Fish hook flea was introduced into the Great Lakes in the 1980's. Most likely
in ballast water taken up in the Caspian Sea. The flea is about 1 cm long,
with a long spiney tail with a unique loop at the end. The tail comprises about
80% of the flea's length. These long tails become entangled on fishing lines,
and on one another, creating clumps that look and feel like wet cotton, with
tiny black dots that are the single eyes of each individual. The flea reproduces
numerous times in a single season. They feed on zooplankton. Large populations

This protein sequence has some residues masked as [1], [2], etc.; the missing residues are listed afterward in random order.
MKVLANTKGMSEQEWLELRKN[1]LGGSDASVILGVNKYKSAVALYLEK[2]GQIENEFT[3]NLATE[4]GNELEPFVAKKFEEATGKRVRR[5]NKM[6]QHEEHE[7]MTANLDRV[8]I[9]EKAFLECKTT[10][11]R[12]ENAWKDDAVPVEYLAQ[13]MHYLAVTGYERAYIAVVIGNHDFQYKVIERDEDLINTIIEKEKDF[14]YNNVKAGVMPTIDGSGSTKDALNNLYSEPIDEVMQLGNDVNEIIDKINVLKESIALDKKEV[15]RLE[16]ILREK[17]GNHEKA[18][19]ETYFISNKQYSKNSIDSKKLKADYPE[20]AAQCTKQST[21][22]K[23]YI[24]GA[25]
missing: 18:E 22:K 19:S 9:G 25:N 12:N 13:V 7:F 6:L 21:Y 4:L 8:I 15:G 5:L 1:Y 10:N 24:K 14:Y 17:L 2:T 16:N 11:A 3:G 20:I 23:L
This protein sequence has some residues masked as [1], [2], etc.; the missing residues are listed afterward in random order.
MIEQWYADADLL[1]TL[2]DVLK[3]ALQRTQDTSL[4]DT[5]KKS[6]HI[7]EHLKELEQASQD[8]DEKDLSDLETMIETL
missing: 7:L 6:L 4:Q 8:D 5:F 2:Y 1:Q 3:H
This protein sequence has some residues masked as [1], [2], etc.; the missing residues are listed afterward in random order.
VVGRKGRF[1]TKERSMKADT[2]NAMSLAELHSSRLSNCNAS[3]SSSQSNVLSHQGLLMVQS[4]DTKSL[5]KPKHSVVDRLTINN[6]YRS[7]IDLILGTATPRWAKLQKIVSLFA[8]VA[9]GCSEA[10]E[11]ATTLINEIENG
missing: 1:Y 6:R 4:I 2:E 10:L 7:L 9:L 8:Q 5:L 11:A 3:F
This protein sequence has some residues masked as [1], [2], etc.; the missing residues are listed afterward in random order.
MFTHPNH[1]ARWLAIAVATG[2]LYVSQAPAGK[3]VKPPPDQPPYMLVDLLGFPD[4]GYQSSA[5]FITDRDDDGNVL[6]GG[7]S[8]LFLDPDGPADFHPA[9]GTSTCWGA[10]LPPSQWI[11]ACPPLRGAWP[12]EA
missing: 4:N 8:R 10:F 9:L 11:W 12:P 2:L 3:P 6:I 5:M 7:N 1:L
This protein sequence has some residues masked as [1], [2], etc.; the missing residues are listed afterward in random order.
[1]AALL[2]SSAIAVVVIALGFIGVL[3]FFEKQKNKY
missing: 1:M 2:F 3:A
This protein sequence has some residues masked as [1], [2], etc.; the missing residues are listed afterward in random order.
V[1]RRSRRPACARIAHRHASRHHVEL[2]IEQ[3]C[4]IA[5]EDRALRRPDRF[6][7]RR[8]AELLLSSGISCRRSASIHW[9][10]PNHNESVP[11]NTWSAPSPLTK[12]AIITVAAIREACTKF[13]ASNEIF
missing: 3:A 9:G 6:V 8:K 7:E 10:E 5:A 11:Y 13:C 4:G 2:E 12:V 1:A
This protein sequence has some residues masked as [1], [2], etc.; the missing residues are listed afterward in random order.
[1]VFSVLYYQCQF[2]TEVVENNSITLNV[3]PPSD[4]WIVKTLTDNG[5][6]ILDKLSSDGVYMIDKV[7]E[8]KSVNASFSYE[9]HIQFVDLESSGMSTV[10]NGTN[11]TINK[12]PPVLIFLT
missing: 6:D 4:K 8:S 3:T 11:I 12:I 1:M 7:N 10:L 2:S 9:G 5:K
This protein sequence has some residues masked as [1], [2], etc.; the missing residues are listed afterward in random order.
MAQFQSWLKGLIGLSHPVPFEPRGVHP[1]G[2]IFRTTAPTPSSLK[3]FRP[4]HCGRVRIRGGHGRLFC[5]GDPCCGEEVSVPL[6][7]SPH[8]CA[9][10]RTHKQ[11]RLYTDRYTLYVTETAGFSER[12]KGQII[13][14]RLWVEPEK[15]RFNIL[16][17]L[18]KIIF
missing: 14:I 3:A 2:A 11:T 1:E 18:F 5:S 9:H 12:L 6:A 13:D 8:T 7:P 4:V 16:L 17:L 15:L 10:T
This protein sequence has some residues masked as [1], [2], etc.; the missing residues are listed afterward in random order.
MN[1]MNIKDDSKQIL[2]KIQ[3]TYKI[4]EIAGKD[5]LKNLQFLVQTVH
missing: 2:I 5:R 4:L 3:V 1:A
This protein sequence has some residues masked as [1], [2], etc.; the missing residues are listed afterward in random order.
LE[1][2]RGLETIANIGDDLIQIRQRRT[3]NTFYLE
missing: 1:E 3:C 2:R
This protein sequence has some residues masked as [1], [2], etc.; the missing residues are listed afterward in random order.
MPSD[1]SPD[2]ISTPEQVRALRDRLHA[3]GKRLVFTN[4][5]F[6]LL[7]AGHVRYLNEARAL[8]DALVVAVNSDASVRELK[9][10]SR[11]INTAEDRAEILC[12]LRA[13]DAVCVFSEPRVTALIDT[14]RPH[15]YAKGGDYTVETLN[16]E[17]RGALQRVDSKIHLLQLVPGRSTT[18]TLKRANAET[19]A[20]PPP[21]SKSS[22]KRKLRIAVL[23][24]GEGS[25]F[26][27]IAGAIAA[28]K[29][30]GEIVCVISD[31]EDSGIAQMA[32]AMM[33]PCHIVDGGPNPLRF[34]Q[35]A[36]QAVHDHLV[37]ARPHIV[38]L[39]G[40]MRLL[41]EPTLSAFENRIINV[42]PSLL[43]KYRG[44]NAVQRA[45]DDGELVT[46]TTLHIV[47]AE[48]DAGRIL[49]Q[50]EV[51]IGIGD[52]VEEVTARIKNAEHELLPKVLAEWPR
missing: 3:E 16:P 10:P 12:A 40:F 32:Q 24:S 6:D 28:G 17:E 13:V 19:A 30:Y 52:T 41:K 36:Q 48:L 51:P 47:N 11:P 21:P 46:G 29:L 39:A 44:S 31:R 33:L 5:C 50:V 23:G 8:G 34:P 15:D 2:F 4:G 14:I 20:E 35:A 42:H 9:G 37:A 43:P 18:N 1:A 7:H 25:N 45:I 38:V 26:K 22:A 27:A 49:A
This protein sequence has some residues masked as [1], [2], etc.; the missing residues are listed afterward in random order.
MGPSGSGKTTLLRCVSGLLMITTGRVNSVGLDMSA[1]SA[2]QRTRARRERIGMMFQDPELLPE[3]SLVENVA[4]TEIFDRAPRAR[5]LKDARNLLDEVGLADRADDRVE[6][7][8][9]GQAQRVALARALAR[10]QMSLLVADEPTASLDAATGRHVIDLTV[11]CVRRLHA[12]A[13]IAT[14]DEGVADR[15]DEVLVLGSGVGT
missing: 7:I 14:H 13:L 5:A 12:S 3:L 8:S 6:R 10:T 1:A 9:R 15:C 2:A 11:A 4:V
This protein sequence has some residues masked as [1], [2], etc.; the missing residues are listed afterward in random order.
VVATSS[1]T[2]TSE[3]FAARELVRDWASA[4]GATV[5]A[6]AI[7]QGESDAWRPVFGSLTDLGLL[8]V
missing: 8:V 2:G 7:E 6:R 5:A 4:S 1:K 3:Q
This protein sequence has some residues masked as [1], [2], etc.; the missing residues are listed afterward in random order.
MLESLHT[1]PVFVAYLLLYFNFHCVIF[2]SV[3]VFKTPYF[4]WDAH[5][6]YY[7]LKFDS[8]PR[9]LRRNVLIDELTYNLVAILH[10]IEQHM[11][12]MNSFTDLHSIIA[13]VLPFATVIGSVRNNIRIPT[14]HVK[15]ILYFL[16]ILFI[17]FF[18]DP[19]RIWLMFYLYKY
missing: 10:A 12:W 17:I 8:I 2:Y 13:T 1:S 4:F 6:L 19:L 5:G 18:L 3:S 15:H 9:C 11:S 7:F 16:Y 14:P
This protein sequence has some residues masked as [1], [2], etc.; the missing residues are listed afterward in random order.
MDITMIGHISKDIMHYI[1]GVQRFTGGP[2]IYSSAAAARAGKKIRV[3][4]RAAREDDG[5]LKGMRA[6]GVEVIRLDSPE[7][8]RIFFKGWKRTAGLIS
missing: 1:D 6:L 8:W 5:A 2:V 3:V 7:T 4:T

could cause a decline of native zooplankton species, impacting juvenile and small
fish that feed on zooplankton, and larger fish that feed on these smaller species.
In the areas where they have become established, they have had a negative impact
on recreational anglers and could have an impact on commercial fishers if they
foul their nets.